Having recently celebrated Father’s Day, we couldn’t help but highlight the role of all the wonderful dads we see at Way to Grow. Social sciences have been examining the crucial role that fathers play in child development, family dynamics, and the overall well-being of their children for decades. Yet, one common stereotype persists: the notion of low-income, inner-city fathers being generally disengaged and uninvolved with their children.
It is imperative that we dispel the myths and stereotypes associated with the “urban” dad. “Fathers are far more than just ‘second adults’ in the home,” says sociologist, Dr. David Popenoe. “Involved fathers bring positive benefits to their children no other person is as likely to bring.” Not only is the involvement of a father in the life of a family associated with lower levels of child neglect, there are also positive correlations between the role of fathers in cognitive ability, educational achievement, psychological well-being, and social behavior of children. One of the most important roles of a father is modeling healthy relationships, regardless of marital status. Seeing their parents respect one another and handle conflict appropriately has a profound effect on how young boys grow up to view and treat women as well as how young girls eventually expect men to treat them. On the other hand, fathers who display anger, show contempt for, or stonewall their partners are more likely to have children who are anxious, withdrawn, or antisocial (Rosenberg and Wilcox, 2006). “Even if the child’s parents are no longer together, maintaining healthy parenting practices is a two-way street,” says a Way to Grow Family Educator. “We see dads who are working hard to be involved in their child’s life, dads who will pick their kids up after school and dads that attend Way to Grow events. These dads care and want to do the best they can for their children, and we help them by showing them healthy ways to do this.”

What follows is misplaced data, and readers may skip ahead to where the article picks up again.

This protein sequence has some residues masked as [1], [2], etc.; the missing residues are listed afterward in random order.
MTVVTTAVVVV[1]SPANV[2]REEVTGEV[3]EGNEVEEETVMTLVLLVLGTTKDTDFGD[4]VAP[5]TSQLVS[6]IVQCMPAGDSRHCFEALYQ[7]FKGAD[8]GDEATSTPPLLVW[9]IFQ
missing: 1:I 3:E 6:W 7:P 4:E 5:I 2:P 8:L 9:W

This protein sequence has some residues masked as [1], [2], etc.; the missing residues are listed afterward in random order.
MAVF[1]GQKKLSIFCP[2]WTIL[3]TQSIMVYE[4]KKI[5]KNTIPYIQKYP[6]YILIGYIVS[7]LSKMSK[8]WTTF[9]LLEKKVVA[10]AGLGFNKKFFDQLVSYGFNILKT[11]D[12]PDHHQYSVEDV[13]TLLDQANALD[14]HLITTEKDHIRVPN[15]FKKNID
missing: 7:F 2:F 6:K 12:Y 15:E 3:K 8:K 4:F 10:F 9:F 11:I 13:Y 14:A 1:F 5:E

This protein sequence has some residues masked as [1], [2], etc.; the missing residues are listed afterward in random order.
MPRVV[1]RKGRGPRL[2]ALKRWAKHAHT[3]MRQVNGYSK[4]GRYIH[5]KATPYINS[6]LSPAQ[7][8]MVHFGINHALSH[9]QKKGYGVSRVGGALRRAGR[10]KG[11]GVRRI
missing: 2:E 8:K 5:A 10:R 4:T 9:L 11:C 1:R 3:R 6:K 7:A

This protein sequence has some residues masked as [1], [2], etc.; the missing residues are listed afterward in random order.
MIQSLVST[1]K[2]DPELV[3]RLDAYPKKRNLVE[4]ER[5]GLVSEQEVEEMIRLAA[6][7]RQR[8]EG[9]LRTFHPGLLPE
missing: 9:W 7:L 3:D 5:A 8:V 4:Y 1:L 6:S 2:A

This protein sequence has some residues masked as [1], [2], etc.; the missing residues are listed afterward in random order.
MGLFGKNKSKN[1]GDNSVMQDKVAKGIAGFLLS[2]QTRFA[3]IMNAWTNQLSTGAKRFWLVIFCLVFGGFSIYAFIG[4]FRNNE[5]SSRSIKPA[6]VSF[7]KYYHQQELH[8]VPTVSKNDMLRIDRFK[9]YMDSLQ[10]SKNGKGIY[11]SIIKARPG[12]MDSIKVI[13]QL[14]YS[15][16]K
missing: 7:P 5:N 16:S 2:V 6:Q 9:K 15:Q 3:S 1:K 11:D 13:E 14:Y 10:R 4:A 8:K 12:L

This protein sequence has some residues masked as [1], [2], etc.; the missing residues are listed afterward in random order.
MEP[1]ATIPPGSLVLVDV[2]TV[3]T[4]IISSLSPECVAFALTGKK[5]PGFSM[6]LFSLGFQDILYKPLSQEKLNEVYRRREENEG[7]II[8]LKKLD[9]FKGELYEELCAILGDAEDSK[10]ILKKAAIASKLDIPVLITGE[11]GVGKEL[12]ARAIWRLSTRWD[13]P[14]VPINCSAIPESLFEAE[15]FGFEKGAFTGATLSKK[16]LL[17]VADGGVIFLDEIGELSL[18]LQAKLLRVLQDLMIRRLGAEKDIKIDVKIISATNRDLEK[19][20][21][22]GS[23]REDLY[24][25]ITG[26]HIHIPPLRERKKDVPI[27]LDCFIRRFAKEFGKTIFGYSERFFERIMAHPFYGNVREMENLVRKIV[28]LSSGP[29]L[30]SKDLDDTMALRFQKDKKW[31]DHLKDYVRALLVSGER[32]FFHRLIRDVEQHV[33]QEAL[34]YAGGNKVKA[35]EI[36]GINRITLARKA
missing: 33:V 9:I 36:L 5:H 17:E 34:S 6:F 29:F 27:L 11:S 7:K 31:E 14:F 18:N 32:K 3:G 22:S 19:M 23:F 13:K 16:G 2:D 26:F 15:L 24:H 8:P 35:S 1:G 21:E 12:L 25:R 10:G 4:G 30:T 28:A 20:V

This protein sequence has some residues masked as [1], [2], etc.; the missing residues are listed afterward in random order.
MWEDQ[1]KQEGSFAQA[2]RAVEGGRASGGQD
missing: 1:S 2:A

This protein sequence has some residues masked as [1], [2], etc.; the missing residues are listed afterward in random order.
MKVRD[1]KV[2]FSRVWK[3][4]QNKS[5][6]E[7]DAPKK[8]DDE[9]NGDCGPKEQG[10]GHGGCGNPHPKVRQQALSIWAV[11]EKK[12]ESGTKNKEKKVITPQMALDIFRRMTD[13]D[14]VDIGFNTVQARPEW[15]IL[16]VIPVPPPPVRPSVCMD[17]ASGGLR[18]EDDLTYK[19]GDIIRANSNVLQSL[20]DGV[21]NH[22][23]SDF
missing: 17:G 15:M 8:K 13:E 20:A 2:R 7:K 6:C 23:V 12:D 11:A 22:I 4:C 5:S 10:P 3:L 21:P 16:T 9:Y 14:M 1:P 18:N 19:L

- Fostering a positive relationship with the children’s mother
- Spending time with children
- Nurturing children
- Disciplining children appropriately
- Serving as a guide to the outside world
- Protecting and providing and
- Serving as a positive role model
Fathers also have a tremendous impact on self-regulation and teaching kids to control impulses and regulate their behavior (Mongeau, 2015). Commonly viewed as the “disciplinarians,” dads are in a unique position to teach and demonstrate self-control. One way fathers can promote this is by establishing and enforcing routines in the home. Jermain, actively involved with Way to Grow for seven years, has set up routines at home to help foster a culture of learning. Every morning, Jermain gets his kids ready for school as his wife heads to work. “When we say ‘it’s time to do your schoolwork,’ they know we aren’t messing around. I’m going to do all I can to make sure they finish high school, because I didn’t.”
Fathers like Jermain are actively involved in their children’s lives and are dedicated to supporting their children in any way they can. The first step in helping fathers grow is making sure they feel validated and supported in the irreplaceable role they play in their family. Instead of looking at the deficits, building long-term change starts by recognizing what dads are already doing right.